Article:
The toy retailer appoints head of American Eagle Outfitters’ digital technology to oversee IT and digital operations as it takes its e-commerce platform in-house.
The social network is set to acquire LiveRail, an ad platform for online videos, that provides marketers with information they need in order to decide where to show their ads.
As yet another sign of its increased focus on the power of online video, Facebook Inc. is set to acquire LiveRail, an advertising technology company that helps video publishers and marketers show relevant ads to consumers watching online video.
Founded in 2007, LiveRail has 170 employees across four offices and serves 7 billion video ads per month via web sites and mobile apps.
“When we started talking to the team at Facebook about how we could work together, it quickly became clear that we shared a vision for the future of digital advertising,” LiveRail’s CEO Mark Trefgarne wrote in a blog post yesterday. “They believed, as we do, that publishers deserve a new generation of audience-aware advertising technology. We realized that by joining forces we’d be able to draw upon our respective strengths to move even faster towards our shared vision of creating the advertising platform of the future.”
The social network did not disclose the financial terms of the deal and did not respond to a request for comment. In a blog post yesterday, Brian Boland, vice president of ads product marketing at Facebook, said the companies would work together to make video ads better and more relevant to consumers.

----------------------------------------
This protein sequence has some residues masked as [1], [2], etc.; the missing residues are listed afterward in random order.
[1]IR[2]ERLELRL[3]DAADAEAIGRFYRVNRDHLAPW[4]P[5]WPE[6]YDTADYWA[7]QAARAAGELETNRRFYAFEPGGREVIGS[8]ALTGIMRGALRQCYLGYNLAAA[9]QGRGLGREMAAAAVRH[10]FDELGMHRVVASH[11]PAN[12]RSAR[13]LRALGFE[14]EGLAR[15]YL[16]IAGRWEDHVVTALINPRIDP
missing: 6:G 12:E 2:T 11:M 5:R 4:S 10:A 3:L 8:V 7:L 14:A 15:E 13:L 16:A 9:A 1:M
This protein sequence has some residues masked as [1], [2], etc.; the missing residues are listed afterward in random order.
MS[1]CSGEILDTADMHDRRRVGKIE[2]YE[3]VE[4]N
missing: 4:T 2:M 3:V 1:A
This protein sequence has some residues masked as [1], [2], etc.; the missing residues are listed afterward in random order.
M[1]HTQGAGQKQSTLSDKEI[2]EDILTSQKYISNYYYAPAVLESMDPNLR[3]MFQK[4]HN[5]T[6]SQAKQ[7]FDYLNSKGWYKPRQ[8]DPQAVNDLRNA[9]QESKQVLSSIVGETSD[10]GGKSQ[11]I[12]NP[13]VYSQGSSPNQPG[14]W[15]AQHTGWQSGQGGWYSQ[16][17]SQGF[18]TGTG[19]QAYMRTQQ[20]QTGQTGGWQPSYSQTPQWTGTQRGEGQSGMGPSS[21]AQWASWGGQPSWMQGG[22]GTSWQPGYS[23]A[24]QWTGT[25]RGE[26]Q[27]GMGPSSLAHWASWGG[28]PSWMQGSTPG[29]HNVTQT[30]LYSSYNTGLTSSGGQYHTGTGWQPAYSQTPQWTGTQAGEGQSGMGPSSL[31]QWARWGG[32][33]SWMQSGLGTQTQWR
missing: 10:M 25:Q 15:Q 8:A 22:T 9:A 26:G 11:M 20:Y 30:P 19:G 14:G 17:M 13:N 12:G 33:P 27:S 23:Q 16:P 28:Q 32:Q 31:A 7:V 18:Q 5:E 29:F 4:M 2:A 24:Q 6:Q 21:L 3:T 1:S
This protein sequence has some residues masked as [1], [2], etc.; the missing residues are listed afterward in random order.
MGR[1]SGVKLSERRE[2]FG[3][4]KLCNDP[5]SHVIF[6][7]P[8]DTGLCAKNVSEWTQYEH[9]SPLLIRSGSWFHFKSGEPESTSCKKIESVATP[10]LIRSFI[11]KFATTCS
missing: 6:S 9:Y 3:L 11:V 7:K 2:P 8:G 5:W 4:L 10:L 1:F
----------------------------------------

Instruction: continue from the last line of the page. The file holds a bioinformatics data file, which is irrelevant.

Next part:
“More relevant ads will be more interesting and engaging to people watching online video, and more effective for marketers too,” he wrote. “We believe that LiveRail’s excellent product… and Facebook’s expertise with relevancy, delivery and measurement will help us make video advertising much better for everyone.”
The acquisition is the latest in a series of moves by Facebook centered on driving revenue from video ads.
In mid-March, Facebook began offering its Premium Video Ads to a select group of advertisers. The 15-second videos, which appear in users’ news feeds, start playing without sound. When a consumer clicks or taps the video, the video expands to take up the user’s full screen and the sound comes on.
In May, Facebook added metrics to enable retailers and brands to better determine how consumers view videos uploaded to the social network.
And most recently, in late June, the social network announced it had revamped the news feed to take into account how often each consumer tends to watch videos. The change means consumers who watch videos on Facebook—uploaded directly by brands or their friends—will likely see more videos in their news feeds. And the number of users who watch videos on Facebook is rapidly growing; the social network said in late June that twice as many people were watching videos on Facebook at that time than just six months prior. However, consumers who tend to skip over videos will likely see fewer videos as a result of the change.